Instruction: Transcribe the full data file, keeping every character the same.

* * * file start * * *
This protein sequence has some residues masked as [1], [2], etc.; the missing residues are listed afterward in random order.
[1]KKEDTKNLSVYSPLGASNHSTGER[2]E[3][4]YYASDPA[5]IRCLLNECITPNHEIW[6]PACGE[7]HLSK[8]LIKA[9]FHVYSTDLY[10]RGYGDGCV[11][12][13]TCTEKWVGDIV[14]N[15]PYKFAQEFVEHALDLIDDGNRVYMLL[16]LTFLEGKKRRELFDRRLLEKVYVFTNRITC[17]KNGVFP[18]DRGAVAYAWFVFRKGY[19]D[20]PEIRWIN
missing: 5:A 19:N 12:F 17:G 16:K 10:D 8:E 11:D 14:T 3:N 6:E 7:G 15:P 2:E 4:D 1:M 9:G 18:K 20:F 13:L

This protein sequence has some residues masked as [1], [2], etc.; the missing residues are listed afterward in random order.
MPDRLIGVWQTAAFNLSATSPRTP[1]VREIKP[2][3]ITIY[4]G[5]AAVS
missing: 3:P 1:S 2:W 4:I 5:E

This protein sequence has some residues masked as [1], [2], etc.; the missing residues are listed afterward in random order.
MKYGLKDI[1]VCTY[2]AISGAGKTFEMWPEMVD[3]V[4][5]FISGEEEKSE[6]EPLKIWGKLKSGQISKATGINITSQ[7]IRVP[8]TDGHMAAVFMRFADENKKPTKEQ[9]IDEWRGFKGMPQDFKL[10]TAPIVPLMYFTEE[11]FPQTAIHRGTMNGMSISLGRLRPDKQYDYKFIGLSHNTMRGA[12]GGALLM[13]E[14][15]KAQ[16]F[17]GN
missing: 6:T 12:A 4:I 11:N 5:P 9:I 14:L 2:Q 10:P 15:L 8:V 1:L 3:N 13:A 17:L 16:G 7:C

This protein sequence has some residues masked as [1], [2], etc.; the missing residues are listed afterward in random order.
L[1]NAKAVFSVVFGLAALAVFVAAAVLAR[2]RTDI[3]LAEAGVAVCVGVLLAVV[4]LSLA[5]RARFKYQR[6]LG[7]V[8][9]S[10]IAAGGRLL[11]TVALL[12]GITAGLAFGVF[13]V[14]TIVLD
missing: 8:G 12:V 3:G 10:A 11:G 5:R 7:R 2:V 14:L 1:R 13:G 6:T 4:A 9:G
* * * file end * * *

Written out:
This protein sequence has some residues masked as [1], [2], etc.; the missing residues are listed afterward in random order.
[1]KKEDTKNLSVYSPLGASNHSTGER[2]E[3][4]YYASDPA[5]IRCLLNECITPNHEIW[6]PACGE[7]HLSK[8]LIKA[9]FHVYSTDLY[10]RGYGDGCV[11][12][13]TCTEKWVGDIV[14]N[15]PYKFAQEFVEHALDLIDDGNRVYMLL[16]LTFLEGKKRRELFDRRLLEKVYVFTNRITC[17]KNGVFP[18]DRGAVAYAWFVFRKGY[19]D[20]PEIRWIN
missing: 5:A 19:N 12:F 17:G 16:K 10:D 8:E 11:D 14:T 3:N 6:E 7:G 15:P 2:E 4:D 1:M 9:G 18:K 20:F 13:L

This protein sequence has some residues masked as [1], [2], etc.; the missing residues are listed afterward in random order.
MPDRLIGVWQTAAFNLSATSPRTP[1]VREIKP[2][3]ITIY[4]G[5]AAVS
missing: 3:P 1:S 2:W 4:I 5:E

This protein sequence has some residues masked as [1], [2], etc.; the missing residues are listed afterward in random order.
MKYGLKDI[1]VCTY[2]AISGAGKTFEMWPEMVD[3]V[4][5]FISGEEEKSE[6]EPLKIWGKLKSGQISKATGINITSQ[7]IRVP[8]TDGHMAAVFMRFADENKKPTKEQ[9]IDEWRGFKGMPQDFKL[10]TAPIVPLMYFTEE[11]FPQTAIHRGTMNGMSISLGRLRPDKQYDYKFIGLSHNTMRGA[12]GGALLM[13]E[14][15]KAQ[16]F[17]GN
missing: 6:T 12:A 4:I 11:N 5:P 9:I 14:L 2:Q 10:P 15:L 8:V 1:L 3:N 13:A 17:L 16:G 7:C

This protein sequence has some residues masked as [1], [2], etc.; the missing residues are listed afterward in random order.
L[1]NAKAVFSVVFGLAALAVFVAAAVLAR[2]RTDI[3]LAEAGVAVCVGVLLAVV[4]LSLA[5]RARFKYQR[6]LG[7]V[8][9]S[10]IAAGGRLL[11]TVALL[12]GITAGLAFGVF[13]V[14]TIVLD
missing: 8:G 12:V 3:G 10:A 11:G 5:R 7:R 2:V 14:L 1:R 13:G 6:T 4:A 9:G